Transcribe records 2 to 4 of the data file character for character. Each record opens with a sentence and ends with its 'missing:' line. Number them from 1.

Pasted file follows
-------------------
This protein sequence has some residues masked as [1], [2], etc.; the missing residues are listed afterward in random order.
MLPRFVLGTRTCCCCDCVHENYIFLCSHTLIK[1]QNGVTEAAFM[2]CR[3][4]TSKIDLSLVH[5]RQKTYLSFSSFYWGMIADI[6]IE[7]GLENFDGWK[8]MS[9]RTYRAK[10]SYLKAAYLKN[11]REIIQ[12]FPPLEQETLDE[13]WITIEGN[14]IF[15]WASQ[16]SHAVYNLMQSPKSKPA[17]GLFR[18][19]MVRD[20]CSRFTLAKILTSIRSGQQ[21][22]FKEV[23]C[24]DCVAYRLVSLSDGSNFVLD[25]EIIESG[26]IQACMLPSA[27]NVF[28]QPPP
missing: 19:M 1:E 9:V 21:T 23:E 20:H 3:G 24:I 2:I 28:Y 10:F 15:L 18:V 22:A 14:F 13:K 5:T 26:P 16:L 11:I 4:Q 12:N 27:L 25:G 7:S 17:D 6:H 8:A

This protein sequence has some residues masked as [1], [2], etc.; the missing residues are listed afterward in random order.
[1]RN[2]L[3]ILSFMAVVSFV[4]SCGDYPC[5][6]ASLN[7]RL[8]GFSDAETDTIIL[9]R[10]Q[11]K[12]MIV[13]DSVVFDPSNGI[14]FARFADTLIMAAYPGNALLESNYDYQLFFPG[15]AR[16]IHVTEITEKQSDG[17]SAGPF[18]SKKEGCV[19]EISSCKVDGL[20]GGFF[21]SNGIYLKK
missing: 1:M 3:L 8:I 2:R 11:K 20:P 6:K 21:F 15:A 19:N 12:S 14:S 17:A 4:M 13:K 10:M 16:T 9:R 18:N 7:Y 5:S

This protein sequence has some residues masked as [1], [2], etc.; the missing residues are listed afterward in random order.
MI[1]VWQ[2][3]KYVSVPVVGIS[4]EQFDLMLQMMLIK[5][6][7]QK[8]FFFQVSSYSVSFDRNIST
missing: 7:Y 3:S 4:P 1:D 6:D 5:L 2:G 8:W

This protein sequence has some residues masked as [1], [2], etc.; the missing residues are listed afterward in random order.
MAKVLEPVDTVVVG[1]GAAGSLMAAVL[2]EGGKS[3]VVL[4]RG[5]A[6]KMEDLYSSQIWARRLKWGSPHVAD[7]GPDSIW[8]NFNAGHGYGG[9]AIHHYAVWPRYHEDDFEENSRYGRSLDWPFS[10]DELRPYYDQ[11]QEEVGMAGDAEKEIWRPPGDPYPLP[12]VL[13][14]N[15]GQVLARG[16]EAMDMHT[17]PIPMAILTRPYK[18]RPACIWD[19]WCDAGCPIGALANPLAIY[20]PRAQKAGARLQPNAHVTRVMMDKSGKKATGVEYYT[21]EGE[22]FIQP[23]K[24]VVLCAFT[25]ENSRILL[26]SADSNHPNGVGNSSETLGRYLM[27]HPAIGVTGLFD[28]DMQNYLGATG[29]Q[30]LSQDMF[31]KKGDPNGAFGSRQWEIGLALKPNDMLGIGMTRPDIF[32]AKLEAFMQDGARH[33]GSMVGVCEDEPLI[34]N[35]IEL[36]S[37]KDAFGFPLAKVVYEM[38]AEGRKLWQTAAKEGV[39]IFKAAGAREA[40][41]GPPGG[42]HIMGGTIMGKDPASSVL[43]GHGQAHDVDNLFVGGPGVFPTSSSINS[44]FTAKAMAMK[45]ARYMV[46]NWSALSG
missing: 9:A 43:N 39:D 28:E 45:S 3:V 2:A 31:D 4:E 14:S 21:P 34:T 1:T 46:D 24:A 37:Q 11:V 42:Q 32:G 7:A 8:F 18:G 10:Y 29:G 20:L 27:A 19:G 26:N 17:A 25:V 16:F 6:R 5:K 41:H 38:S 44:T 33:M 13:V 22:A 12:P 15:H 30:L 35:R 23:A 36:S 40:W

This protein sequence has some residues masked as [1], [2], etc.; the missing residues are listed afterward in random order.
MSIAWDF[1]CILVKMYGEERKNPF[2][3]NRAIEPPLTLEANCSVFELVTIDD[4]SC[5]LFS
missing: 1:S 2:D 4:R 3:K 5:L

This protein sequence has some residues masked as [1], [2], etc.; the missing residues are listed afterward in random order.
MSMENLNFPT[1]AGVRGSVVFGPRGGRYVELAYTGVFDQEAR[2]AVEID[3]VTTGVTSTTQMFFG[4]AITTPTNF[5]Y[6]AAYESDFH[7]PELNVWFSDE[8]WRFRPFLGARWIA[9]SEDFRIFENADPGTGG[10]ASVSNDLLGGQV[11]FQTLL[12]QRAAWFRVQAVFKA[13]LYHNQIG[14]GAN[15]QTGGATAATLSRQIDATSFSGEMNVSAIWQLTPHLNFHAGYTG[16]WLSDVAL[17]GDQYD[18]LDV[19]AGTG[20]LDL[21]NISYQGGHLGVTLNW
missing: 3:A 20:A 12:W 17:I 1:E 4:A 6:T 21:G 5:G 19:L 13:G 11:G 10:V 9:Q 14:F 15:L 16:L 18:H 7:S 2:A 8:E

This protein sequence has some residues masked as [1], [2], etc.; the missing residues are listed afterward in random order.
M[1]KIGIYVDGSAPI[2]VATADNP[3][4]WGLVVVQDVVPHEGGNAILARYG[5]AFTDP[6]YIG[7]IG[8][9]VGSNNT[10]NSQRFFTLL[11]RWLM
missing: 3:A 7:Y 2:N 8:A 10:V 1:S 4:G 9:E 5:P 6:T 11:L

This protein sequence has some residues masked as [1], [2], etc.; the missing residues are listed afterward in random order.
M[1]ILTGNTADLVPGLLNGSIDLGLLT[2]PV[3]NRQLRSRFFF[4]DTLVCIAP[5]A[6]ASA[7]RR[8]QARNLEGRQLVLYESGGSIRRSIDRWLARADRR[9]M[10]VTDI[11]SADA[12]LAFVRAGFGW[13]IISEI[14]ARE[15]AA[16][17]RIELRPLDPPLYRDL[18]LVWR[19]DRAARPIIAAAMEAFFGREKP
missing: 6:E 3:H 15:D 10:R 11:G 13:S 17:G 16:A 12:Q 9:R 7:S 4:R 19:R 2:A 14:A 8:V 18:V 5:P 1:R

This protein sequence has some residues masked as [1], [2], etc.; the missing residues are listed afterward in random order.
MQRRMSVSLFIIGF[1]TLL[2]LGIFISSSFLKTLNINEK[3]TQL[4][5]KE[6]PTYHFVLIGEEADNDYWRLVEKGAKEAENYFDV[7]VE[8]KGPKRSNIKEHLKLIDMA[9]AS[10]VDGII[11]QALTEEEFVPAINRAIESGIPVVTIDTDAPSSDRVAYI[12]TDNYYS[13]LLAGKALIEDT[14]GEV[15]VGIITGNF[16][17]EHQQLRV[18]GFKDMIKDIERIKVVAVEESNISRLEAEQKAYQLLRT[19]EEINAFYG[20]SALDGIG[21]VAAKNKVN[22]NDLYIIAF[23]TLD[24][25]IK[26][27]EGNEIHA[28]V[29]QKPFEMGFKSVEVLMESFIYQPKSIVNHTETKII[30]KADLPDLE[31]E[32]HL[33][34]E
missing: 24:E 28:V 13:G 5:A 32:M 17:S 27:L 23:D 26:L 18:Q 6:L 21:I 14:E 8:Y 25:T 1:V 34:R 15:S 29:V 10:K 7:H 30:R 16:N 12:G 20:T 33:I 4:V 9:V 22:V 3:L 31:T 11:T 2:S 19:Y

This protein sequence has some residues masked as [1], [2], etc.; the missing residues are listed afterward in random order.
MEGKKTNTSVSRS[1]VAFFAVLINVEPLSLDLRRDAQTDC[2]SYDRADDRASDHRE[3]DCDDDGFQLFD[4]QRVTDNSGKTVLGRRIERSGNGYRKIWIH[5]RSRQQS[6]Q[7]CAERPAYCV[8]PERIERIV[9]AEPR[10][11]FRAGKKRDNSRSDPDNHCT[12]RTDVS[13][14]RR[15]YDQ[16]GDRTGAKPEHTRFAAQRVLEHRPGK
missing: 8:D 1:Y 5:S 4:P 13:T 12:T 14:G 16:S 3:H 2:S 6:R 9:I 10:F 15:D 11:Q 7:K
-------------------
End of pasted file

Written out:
This protein sequence has some residues masked as [1], [2], etc.; the missing residues are listed afterward in random order.
[1]RN[2]L[3]ILSFMAVVSFV[4]SCGDYPC[5][6]ASLN[7]RL[8]GFSDAETDTIIL[9]R[10]Q[11]K[12]MIV[13]DSVVFDPSNGI[14]FARFADTLIMAAYPGNALLESNYDYQLFFPG[15]AR[16]IHVTEITEKQSDG[17]SAGPF[18]SKKEGCV[19]EISSCKVDGL[20]GGFF[21]SNGIYLKK
missing: 1:M 3:L 8:I 2:R 11:K 20:P 6:K 21:F 15:A 19:N 12:S 14:S 17:A 4:M 13:K 10:M 16:T 9:R 18:N 7:Y 5:S

This protein sequence has some residues masked as [1], [2], etc.; the missing residues are listed afterward in random order.
MI[1]VWQ[2][3]KYVSVPVVGIS[4]EQFDLMLQMMLIK[5][6][7]QK[8]FFFQVSSYSVSFDRNIST
missing: 7:Y 3:S 4:P 1:D 6:D 5:L 2:G 8:W

This protein sequence has some residues masked as [1], [2], etc.; the missing residues are listed afterward in random order.
MAKVLEPVDTVVVG[1]GAAGSLMAAVL[2]EGGKS[3]VVL[4]RG[5]A[6]KMEDLYSSQIWARRLKWGSPHVAD[7]GPDSIW[8]NFNAGHGYGG[9]AIHHYAVWPRYHEDDFEENSRYGRSLDWPFS[10]DELRPYYDQ[11]QEEVGMAGDAEKEIWRPPGDPYPLP[12]VL[13][14]N[15]GQVLARG[16]EAMDMHT[17]PIPMAILTRPYK[18]RPACIWD[19]WCDAGCPIGALANPLAIY[20]PRAQKAGARLQPNAHVTRVMMDKSGKKATGVEYYT[21]EGE[22]FIQP[23]K[24]VVLCAFT[25]ENSRILL[26]SADSNHPNGVGNSSETLGRYLM[27]HPAIGVTGLFD[28]DMQNYLGATG[29]Q[30]LSQDMF[31]KKGDPNGAFGSRQWEIGLALKPNDMLGIGMTRPDIF[32]AKLEAFMQDGARH[33]GSMVGVCEDEPLI[34]N[35]IEL[36]S[37]KDAFGFPLAKVVYEM[38]AEGRKLWQTAAKEGV[39]IFKAAGAREA[40][41]GPPGG[42]HIMGGTIMGKDPASSVL[43]GHGQAHDVDNLFVGGPGVFPTSSSINS[44]FTAKAMAMK[45]ARYMV[46]NWSALSG
missing: 9:A 43:N 39:D 28:E 45:S 3:V 2:A 31:D 4:E 14:S 21:P 34:T 1:T 46:D 24:A 37:Q 11:V 42:Q 32:G 7:A 8:F 18:G 10:Y 29:G 20:L 27:A 19:G 26:N 17:A 25:V 16:F 6:R 5:K 41:H 38:S 44:T 33:M 13:V 22:A 12:P 15:H 30:L 35:R 23:A 36:S 40:W